Minister brushes off Henry payout question

Paul Henry. Photo / Herald on Sunday
Paul Henry. Photo / Herald on Sunday

Suggestions of a golden handshake for broadcaster Paul Henry were raised by Labour in Parliament today, but Broadcasting Minister Jonathan Coleman maintains he is unaware of the parting terms and won't get involved in the issue.

Henry resigned from Television New Zealand at the weekend after he became the subject of several hundred complaints to the broadcaster over slurs he made about Governor-General Sir Anand Satyanand and his mocking of the name of Delhi Chief Minister Sheila Dikshit.

There has been speculation as to whether Henry's resignation was arranged alongside a parting payout and as to how much that might be.

Labour MP Clayton Cosgrove today sought an assurance that such a payment wouldn't impact on dividends to the Government from the state-owned broadcaster.

"Does the minister accept that TVNZ's dividend to the Government and its value are his responsibility, and can he guarantee that these have not been reduced in any way by any payment to Mr Henry over and above the statutory minimum requirements?" he asked.

Dr Coleman said he was not aware of any of the terms under which Henry was employed and that it would be "inappropriate" for him to seek such information.

Doing so would contravene the Television New Zealand Act and the Crown Entities Act, he said. "If TVNZ were to reveal this information to me, it might be in danger of contravening the Privacy Act and the Employment Relations Act."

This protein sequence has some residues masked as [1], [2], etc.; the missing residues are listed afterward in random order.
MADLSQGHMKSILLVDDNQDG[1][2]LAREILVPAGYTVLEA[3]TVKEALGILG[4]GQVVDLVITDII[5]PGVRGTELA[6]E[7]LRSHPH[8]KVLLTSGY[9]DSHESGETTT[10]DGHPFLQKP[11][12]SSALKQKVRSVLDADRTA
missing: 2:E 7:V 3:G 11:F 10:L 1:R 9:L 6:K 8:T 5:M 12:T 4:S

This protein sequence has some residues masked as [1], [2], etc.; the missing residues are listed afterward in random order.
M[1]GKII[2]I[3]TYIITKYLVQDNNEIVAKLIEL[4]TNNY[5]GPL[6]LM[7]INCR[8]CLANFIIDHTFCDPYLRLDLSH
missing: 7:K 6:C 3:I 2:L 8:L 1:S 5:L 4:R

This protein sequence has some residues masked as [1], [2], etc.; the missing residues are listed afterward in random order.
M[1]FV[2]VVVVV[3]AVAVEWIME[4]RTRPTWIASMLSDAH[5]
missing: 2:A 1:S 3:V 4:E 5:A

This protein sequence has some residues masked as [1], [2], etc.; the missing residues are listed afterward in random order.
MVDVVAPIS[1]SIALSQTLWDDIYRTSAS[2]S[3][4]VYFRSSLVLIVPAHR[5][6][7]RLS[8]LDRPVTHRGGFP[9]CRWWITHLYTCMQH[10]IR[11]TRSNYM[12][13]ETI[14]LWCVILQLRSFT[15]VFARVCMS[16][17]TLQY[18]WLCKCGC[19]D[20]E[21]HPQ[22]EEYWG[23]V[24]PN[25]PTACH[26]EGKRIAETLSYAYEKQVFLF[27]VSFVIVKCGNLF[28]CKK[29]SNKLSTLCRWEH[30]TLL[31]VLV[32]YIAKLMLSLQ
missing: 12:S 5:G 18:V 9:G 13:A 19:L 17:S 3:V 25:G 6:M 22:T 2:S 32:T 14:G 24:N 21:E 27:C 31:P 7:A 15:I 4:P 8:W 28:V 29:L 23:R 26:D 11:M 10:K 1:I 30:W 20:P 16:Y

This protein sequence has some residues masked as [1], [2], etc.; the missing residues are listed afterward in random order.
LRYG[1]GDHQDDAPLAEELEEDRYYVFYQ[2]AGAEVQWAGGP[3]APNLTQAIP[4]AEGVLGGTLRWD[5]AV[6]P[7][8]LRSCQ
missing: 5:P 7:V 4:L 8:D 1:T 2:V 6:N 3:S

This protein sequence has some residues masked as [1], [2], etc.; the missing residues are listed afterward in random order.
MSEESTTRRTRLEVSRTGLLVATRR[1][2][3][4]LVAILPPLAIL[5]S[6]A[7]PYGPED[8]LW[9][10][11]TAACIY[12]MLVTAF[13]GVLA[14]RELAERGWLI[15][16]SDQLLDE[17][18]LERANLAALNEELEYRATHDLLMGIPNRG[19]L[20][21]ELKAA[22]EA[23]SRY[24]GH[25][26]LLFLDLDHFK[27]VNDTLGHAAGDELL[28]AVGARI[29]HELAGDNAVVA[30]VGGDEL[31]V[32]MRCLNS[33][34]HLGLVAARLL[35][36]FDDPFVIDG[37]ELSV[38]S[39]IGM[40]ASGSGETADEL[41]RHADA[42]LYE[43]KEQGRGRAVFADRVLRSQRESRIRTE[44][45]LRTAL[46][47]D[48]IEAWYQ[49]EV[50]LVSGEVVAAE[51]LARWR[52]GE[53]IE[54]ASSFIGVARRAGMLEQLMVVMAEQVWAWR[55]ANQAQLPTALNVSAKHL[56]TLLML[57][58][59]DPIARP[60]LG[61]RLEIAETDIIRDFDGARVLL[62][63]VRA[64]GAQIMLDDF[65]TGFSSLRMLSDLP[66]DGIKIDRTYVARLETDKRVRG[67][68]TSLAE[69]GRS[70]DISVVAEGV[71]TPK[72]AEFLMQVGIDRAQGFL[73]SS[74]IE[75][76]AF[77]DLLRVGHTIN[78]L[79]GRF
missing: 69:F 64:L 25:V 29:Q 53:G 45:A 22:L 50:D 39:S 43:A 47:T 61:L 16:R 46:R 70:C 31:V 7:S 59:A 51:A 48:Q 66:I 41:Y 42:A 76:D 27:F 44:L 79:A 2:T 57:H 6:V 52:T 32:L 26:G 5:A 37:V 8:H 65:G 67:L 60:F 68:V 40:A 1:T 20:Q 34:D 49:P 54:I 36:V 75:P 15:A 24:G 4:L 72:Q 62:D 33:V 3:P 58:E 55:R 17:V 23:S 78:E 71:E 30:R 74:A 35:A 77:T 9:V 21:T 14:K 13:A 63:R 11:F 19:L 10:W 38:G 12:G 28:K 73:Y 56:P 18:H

Dr Coleman said he had given no directive to TVNZ in regard to a golden handshake.

He said when Labour was in power, former minister Steve Maharey had cited the same reasons as not wanting to talk about former TVNZ chief executive Ian Fraser's departure.

Prime Minister John Key was also questioned by Labour MP Maryan Street over whether he should have immediately defended Sir Anand when confronted by Henry's disparaging comments.

Mr Key said he had made it clear when questioned by media after appearing on the Breakfast programme that Henry's comments were "plain wrong and that the governor-general was doing a tremendous job".

He said he was not responsible for what came out of the mouth of Henry "or any of the other shock jocks who work in the broadcasting world".


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